That lack of explicit character development isn't much help for the audience, but it's great for actors looking to hone their skills with inner emotion. Jacky Cheung makes the most of the opportunity; Cheung ably demonstrates his character's changing feelings when dealing with his mother, his old flame, etc. The audience spends lots of time with Loy, so understanding him is very possible. On the other hand, Oi Ling's relationship with Xu seems to play out in only a few key steps, with devotion degrading into duty and finally exasperation. Tang Wei plays the situation well, but she's given less chance to really show that she prefers one guy to the other. Oddly, it's Andy On who makes the larger impact here, managing to show a guy trapped within his own explosive, uncontrollable emotions. Not much time is spent with On, but not much needs to be, as he's well-defined with the little screentime he's given.
It's the attention to character that ultimately lifts Crossing Hennessy from a disappointment into an enjoyable, if inessential character drama. Ivy Ho's script creates recognizable, identifiable characters out of people not usually glorified on film, like a 41 year-old middle-class bachelor who still lives with his mother and spinster aunt. Loy's family is a large highlight of the film; Bau Hei-Jing admirably chews scenery, while Danny Lee and Mimi Chu provide charming, felt support. It's also nice to see Lowell Lo make a screen return as Loy's appearing-only-in-dream-sequences father. Ivy Ho throws a few metaphysical red herrings into her screenplay, but their relation to the overarching story is ultimately not easily deciphered. Still, they do add color to Ho's tapestry of internalized urban romance, where individuals fall in love in the moments between their regular, mundane lives. Crossing Hennessy does not live up to its hype, but it's a thoughtful work with moments worth savoring. You just have to read between the lines to find them.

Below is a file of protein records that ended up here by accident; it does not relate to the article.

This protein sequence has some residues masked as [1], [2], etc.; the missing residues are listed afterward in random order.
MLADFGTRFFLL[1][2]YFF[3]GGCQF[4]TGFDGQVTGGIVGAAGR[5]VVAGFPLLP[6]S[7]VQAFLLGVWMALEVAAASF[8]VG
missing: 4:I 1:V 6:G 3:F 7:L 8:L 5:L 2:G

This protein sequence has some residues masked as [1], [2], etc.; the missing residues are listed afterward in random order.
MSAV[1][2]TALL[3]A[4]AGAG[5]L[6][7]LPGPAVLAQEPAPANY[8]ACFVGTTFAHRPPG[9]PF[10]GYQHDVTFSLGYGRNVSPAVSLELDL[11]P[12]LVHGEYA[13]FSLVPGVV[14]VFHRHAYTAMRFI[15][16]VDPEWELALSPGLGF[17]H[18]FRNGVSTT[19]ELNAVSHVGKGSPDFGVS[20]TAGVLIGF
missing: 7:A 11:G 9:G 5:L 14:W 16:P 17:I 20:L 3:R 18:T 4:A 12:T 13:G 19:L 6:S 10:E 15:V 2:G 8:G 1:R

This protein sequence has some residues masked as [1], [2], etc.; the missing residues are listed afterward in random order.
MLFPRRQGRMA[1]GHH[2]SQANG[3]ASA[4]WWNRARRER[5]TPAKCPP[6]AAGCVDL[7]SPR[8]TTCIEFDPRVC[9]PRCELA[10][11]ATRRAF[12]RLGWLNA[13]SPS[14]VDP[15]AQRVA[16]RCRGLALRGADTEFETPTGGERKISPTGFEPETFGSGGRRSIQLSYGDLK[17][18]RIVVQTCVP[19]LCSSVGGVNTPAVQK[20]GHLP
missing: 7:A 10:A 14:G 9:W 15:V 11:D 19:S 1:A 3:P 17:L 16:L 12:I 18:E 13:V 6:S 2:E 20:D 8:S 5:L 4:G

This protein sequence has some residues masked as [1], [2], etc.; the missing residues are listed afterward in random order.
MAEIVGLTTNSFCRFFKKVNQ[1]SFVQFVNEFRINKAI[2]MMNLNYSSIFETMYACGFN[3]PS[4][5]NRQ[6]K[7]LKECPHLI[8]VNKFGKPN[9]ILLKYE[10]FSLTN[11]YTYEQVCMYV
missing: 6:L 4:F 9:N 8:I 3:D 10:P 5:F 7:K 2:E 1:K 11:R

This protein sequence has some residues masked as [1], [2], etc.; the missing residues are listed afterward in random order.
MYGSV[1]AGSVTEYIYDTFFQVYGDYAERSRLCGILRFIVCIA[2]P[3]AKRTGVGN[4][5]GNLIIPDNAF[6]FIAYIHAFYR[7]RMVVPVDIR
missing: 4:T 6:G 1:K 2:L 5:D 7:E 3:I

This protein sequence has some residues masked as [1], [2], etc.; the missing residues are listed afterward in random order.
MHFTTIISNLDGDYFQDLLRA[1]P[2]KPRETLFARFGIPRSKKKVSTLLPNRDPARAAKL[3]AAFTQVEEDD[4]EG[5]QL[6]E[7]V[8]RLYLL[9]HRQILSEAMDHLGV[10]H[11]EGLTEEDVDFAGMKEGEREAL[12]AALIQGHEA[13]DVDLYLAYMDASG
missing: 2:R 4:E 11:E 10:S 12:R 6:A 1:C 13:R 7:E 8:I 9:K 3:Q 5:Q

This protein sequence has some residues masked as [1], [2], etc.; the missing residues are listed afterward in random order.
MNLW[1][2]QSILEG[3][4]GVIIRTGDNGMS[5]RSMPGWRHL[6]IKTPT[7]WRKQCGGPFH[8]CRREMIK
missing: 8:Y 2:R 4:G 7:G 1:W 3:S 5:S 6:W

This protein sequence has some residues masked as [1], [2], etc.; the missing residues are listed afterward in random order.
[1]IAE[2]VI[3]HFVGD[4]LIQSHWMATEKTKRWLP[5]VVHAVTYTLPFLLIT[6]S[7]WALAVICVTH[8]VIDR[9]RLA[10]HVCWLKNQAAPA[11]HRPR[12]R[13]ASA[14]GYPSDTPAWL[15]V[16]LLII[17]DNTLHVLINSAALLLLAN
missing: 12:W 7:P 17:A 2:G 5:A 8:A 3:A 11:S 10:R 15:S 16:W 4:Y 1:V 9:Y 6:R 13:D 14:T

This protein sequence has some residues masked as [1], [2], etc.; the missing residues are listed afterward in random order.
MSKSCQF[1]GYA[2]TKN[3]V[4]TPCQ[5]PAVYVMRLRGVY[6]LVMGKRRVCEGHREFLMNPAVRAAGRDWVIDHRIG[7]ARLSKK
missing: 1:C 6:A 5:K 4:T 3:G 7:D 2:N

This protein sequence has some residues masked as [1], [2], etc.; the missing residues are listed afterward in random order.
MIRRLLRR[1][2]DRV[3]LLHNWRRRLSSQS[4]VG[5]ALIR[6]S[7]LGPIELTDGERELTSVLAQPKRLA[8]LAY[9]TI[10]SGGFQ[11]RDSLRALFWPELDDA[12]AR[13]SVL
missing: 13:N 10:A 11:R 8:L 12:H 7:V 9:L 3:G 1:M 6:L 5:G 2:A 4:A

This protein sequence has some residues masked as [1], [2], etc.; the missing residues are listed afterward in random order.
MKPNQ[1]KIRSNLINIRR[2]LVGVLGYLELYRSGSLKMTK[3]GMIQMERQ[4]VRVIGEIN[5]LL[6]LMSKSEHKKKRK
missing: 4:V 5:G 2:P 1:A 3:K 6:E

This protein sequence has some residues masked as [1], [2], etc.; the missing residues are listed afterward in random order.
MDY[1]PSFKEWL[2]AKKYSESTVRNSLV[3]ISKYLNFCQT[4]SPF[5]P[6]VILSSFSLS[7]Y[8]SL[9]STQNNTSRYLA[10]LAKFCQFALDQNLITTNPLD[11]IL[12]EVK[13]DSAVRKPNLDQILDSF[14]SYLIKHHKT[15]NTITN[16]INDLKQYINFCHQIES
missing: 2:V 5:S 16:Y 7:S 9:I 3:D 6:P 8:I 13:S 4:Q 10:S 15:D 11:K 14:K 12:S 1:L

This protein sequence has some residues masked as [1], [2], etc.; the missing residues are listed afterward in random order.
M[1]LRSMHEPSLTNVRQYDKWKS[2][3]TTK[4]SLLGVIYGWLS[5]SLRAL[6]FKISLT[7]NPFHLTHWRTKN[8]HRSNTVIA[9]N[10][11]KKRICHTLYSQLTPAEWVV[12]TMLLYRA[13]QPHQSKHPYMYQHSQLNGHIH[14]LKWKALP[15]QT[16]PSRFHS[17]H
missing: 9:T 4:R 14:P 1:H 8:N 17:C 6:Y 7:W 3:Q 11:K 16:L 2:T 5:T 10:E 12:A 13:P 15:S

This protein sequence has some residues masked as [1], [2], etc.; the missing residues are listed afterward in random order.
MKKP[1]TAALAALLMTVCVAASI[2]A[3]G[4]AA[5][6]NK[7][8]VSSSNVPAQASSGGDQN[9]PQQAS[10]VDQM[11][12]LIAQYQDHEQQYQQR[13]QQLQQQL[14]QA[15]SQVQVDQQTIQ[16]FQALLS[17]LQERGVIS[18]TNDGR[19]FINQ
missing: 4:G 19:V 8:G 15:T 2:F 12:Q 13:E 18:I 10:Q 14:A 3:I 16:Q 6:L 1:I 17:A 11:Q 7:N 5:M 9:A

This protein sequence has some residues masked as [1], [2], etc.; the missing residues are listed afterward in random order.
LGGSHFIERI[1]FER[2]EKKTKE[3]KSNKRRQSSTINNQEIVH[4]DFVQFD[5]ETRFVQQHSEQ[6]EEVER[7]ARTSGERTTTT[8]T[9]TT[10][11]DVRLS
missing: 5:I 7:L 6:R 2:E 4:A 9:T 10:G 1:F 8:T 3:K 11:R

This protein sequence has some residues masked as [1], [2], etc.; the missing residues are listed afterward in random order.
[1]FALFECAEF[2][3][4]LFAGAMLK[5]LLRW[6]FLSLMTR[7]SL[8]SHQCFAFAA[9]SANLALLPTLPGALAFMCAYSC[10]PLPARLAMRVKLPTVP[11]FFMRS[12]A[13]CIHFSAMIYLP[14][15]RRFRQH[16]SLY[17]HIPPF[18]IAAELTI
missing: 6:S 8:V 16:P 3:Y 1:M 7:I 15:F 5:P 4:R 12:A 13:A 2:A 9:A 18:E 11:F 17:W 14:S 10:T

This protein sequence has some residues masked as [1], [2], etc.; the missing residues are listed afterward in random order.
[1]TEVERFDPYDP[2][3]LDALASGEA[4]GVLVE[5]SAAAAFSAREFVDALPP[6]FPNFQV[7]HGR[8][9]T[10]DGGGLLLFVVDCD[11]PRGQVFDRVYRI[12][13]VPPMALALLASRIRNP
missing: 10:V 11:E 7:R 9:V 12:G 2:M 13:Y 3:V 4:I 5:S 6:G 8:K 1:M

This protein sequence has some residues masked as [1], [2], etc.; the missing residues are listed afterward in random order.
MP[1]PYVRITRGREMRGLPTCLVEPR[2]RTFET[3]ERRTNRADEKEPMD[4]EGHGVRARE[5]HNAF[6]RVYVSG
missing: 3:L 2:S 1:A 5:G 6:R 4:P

by Kozo - LoveHKFilm.com
Customer Review of "Crossing Hennessy (DVD) (Hong Kong Version)"
See all my reviews
September 11, 2014
Cross Hennessy to see this little treat
When his high school sweetheart dumped him, Loy (Jacky Cheung) in essence became frozen in time. Now 41 years old, Loy struggles to get out of bed in the morning and is babied by his aunt (Mimi Chu); he's a perpetual adolescent. He spends his days doing the least possible work at his family's appliance store in Wanchai. His domineering mother Queenie (Paw Hee Ching) periodically sets him up with young women, but Loy is disinterested; he continues to pine hopelessly for his old sweetie Mina (Maggie Cheung Ho Yee).
When Queenie arranges a get-acquainted meeting between Loy and Oi Ling (Tang Wei), both Loy and Oi Ling try their best to discourage the interest of the other. Bookish Oi Ling believes she already has found her knight in shining armor, a young man named Xu (Andy On) who defended her when she was being molested on a public bus. Unfortunately, before her relationship with this 'knight' can blossom, he is imprisoned for assault and battery. While Oi Ling now has only brief meetings with Xu at the prison, his absence has made her heart grow fonder.
In "Crossing Hennessy", writer/director Ivy Ho takes these two lonely disconnected people and shows how the loss of their illusions finally allows them to grow up and embrace life. Ho adds delightful subplots concerning Queenie's affections for her accountant Uncle Ching (Danny Lee) and whether Uncle Ching just might be two-timing Queenie with her sister. In the end the movie suggests that it's never too late to come of age. Highly recommended.